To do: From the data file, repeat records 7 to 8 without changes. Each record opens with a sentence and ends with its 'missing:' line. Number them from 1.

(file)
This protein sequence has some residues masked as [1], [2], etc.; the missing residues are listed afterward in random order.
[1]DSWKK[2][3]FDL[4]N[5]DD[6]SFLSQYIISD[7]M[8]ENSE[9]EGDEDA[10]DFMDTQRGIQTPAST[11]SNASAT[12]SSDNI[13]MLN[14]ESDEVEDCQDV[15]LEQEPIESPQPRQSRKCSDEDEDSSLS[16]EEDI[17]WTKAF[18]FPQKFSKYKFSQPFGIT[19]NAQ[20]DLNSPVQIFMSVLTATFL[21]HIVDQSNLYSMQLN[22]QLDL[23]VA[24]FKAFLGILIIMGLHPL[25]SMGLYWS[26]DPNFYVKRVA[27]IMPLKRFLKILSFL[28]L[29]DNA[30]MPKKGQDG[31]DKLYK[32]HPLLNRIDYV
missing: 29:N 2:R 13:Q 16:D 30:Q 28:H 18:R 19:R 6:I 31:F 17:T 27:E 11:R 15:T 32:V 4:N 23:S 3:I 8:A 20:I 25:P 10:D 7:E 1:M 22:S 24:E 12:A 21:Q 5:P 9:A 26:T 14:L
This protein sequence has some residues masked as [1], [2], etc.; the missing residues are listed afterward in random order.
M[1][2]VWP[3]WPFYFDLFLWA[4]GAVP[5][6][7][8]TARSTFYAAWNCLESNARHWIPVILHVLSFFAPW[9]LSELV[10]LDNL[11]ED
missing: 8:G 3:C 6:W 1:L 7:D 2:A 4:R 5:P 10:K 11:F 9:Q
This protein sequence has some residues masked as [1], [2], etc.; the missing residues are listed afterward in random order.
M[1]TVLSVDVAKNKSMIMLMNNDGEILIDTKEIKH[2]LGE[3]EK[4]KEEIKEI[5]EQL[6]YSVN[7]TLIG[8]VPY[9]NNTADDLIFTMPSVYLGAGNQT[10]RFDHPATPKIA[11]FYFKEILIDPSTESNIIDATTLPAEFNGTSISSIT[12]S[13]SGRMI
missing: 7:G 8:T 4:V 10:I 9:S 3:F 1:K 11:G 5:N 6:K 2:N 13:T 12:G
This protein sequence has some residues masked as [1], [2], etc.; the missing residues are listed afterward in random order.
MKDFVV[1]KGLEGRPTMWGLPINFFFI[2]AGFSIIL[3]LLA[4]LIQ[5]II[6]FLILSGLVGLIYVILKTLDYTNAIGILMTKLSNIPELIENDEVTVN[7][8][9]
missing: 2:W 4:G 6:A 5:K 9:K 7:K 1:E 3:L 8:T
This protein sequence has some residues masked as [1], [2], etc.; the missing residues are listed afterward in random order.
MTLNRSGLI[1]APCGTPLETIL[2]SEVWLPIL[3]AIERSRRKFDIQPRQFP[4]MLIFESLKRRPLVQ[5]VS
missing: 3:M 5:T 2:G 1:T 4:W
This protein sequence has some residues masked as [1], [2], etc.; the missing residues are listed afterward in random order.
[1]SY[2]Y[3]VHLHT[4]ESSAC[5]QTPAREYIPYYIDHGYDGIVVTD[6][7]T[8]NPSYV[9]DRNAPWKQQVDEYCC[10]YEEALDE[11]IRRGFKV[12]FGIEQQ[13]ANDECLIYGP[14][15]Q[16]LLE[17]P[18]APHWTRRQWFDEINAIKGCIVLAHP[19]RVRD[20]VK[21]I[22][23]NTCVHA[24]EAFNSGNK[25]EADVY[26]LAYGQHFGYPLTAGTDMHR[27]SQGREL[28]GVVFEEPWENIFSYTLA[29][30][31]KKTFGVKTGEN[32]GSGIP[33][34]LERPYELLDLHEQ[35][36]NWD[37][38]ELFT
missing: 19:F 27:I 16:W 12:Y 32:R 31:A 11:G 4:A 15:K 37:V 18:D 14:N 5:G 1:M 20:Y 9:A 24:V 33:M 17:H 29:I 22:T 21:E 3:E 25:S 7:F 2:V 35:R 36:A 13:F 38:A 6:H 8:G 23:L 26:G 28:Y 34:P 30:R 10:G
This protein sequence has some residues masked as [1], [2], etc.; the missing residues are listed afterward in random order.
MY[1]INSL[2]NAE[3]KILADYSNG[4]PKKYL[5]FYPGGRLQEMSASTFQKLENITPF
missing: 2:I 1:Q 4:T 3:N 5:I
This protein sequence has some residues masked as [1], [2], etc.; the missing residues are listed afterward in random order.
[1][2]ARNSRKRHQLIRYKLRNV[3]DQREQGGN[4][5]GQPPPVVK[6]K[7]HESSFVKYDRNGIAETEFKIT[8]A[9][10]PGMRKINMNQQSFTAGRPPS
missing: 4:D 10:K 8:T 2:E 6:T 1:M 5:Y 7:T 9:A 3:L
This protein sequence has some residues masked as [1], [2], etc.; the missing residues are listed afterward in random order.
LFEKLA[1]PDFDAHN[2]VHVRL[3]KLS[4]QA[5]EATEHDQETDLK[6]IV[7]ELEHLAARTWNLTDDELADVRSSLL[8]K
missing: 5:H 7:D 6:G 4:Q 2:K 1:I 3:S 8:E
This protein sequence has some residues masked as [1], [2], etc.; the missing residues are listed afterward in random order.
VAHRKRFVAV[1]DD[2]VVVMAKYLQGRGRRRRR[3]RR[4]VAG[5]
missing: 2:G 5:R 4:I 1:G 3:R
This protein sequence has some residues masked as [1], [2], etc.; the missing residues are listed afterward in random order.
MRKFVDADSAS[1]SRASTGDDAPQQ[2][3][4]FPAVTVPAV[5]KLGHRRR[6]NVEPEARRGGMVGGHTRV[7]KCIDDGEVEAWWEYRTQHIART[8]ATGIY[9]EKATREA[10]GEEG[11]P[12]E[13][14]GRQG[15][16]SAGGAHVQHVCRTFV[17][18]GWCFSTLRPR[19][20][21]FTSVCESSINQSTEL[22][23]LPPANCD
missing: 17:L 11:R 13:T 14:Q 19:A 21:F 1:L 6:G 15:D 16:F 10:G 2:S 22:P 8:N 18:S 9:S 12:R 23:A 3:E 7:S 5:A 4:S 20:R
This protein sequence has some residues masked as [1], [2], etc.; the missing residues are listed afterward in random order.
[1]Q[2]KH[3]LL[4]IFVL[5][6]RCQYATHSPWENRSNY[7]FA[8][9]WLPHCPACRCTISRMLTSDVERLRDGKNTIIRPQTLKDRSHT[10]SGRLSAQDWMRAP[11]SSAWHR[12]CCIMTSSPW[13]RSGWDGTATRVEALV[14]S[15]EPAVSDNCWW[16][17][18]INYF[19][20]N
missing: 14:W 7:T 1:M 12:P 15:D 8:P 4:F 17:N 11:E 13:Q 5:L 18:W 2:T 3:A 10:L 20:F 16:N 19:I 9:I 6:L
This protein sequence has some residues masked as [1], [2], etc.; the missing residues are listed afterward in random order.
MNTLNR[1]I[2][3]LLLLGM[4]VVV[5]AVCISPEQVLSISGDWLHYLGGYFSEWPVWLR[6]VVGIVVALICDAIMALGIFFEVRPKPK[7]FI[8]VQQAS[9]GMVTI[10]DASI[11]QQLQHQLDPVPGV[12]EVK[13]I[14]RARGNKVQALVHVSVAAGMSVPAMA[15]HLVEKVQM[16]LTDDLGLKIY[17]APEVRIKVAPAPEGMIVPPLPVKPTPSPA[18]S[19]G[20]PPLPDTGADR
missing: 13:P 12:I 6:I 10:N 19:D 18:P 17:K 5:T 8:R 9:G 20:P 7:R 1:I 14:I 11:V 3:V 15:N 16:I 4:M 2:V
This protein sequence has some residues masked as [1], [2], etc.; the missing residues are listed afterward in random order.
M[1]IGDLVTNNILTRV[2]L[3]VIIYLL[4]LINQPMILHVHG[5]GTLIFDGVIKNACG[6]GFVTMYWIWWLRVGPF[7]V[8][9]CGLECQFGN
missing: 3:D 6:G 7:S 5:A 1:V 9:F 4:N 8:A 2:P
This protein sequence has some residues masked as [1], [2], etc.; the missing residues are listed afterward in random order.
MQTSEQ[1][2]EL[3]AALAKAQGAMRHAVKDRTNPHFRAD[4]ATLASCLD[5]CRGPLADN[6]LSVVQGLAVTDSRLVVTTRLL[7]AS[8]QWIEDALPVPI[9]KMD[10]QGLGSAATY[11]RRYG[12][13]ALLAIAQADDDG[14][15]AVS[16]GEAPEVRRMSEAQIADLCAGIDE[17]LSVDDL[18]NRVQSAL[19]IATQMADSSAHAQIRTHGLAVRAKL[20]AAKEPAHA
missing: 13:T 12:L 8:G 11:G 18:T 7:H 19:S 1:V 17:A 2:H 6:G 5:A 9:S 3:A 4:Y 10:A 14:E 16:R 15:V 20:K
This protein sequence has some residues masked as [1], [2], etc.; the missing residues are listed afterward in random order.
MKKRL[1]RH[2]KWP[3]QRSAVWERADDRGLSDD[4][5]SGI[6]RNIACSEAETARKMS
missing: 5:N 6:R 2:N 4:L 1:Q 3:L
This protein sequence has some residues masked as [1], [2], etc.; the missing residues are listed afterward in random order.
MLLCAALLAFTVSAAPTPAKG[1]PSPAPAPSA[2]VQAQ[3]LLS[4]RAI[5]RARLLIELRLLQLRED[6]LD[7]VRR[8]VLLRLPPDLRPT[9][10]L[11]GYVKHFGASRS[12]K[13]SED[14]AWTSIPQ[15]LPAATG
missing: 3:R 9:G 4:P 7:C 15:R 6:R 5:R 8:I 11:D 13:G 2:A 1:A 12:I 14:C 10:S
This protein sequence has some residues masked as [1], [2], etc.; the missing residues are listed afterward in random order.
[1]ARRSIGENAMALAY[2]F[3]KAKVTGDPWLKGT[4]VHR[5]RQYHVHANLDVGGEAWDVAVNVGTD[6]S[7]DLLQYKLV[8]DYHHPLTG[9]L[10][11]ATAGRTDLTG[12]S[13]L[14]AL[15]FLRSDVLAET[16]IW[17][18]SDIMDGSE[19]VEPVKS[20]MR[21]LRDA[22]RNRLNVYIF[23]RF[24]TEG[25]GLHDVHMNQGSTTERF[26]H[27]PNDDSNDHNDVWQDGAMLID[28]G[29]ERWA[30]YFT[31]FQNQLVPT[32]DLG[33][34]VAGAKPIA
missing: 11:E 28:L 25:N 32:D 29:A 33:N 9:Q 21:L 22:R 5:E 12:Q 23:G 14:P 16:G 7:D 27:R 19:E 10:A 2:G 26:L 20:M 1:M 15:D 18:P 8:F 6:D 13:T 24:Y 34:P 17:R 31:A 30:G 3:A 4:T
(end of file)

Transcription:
This protein sequence has some residues masked as [1], [2], etc.; the missing residues are listed afterward in random order.
MY[1]INSL[2]NAE[3]KILADYSNG[4]PKKYL[5]FYPGGRLQEMSASTFQKLENITPF
missing: 2:I 1:Q 4:T 3:N 5:I
This protein sequence has some residues masked as [1], [2], etc.; the missing residues are listed afterward in random order.
[1][2]ARNSRKRHQLIRYKLRNV[3]DQREQGGN[4][5]GQPPPVVK[6]K[7]HESSFVKYDRNGIAETEFKIT[8]A[9][10]PGMRKINMNQQSFTAGRPPS
missing: 4:D 10:K 8:T 2:E 6:T 1:M 5:Y 7:T 9:A 3:L